Summer’s here! Mrs Peabody’s holiday crime fiction recommendations

Now that it’s July, my thoughts are turning to the serious business of holiday reading.

Choosing reading matter to take on holiday is something I take extremely seriously: an afternoon of peaceful reading with ice-cubes tinkling in a cool drink by my side is one of my chief holiday pleasures, and the quality, quantity and variety of the crime fiction in my suitcase needs to be just right. Major disasters in the past have included being caught short in Spain, resulting in an exhaustive hunt for an English-language bookshop, and paying well over the odds for some crime fiction in New Zealand, where book prices are incredibly high. As a result, I now always carry a small library with me abroad (Kindle, of course, is another option, although I like to take second-hand paperbacks I can leave for other holiday-makers, which I then cunningly replace in my luggage with souvenirs).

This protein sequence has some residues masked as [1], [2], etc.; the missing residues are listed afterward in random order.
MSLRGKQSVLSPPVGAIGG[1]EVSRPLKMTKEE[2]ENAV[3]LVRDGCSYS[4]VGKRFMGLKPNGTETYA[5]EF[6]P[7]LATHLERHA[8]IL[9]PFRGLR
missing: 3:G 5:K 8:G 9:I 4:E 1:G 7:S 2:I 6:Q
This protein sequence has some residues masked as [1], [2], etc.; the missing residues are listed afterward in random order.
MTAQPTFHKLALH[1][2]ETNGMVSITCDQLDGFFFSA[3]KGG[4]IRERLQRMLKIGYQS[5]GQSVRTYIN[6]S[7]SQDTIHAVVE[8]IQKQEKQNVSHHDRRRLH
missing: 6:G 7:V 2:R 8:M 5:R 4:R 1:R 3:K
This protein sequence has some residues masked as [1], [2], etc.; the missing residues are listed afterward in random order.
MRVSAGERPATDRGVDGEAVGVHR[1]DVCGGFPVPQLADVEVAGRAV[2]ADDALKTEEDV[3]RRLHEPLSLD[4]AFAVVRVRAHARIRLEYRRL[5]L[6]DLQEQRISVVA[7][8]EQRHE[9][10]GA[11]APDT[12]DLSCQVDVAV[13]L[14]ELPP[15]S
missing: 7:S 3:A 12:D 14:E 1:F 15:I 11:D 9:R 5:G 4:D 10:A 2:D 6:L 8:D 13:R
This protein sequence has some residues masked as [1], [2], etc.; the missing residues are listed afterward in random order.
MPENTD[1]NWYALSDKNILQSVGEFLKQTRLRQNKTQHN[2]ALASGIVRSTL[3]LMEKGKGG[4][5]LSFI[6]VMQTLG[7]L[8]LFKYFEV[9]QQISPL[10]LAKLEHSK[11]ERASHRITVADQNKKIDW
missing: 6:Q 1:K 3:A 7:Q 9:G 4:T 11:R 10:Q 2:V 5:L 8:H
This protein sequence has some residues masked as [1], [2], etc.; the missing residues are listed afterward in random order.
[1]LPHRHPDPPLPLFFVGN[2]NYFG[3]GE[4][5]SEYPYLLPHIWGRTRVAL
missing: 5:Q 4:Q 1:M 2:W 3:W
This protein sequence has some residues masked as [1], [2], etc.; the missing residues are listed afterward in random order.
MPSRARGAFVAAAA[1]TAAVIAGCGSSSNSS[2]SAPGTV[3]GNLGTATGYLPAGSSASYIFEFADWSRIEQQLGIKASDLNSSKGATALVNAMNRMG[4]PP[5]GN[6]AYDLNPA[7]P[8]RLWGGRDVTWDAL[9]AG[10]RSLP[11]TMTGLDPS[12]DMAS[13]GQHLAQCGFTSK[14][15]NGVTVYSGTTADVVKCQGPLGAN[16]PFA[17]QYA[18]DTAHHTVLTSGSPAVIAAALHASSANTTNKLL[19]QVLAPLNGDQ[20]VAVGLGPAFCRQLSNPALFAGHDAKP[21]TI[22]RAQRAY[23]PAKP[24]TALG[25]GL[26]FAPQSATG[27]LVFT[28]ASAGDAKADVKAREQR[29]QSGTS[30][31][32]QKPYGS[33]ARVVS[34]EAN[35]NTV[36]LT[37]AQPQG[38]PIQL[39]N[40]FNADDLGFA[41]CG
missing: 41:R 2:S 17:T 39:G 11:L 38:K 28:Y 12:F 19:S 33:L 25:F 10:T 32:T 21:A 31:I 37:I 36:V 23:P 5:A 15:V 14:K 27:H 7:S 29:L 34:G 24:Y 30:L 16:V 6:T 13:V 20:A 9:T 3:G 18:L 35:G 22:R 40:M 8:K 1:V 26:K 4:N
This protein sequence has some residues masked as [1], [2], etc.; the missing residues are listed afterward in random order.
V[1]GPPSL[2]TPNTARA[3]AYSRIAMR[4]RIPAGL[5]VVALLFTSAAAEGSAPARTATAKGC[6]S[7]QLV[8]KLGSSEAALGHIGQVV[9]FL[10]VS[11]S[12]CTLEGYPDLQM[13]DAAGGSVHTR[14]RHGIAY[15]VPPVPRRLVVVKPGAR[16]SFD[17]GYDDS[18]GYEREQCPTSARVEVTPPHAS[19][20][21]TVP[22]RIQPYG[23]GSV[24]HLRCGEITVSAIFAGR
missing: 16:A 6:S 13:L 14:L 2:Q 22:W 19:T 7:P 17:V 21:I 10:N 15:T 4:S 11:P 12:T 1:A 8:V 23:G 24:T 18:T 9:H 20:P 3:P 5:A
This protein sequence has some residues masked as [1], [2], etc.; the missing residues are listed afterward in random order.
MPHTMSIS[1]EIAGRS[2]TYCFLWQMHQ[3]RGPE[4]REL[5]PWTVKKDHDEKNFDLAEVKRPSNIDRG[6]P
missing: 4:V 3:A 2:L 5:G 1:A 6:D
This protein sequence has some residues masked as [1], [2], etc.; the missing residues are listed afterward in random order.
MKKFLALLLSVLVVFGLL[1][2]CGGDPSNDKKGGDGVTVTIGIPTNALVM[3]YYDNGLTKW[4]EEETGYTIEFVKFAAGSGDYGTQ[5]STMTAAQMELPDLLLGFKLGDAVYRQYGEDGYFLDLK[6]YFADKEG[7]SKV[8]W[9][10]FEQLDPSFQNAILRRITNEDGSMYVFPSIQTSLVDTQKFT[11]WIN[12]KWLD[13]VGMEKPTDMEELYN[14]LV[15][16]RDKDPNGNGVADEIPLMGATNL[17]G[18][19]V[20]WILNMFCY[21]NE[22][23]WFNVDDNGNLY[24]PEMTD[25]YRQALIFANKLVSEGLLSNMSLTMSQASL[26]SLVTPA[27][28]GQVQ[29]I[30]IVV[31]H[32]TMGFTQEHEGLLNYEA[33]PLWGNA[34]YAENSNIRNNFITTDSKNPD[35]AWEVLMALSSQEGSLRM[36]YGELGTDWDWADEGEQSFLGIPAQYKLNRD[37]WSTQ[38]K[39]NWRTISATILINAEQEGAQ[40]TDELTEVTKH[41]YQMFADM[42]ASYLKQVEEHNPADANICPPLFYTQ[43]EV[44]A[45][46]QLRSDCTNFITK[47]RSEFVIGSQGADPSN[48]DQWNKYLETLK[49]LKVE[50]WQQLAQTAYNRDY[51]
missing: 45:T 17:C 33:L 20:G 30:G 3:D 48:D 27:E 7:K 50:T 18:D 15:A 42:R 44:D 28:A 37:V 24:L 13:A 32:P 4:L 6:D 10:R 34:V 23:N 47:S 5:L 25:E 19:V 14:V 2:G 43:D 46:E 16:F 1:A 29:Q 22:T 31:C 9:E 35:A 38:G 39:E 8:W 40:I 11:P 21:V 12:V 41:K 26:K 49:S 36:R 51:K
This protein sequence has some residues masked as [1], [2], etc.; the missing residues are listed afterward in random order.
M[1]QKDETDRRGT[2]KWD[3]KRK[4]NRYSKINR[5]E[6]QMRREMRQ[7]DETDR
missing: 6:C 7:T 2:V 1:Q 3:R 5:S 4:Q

The following are some random holiday crime fiction recommendations – all books that I’ve read and enjoyed, albeit for varying reasons. If you feel like posting suggestions in return I’d be very pleased to see them.

  • Light and frothy, with an emphasis on entertainment. Perfect for lounging by the pool or whiling away a few hours in a café with a cappuccino.

Fred Vargas’ Detective Commissaire Adamsberg series: a quirky and erudite collection of crime novels, mostly set in Paris. It’s not essential to read them in order, in my view, but Have Mercy on Us All is a good place to start. You may or may not know, but Fred is actually a female author, and an archaeologist by trade.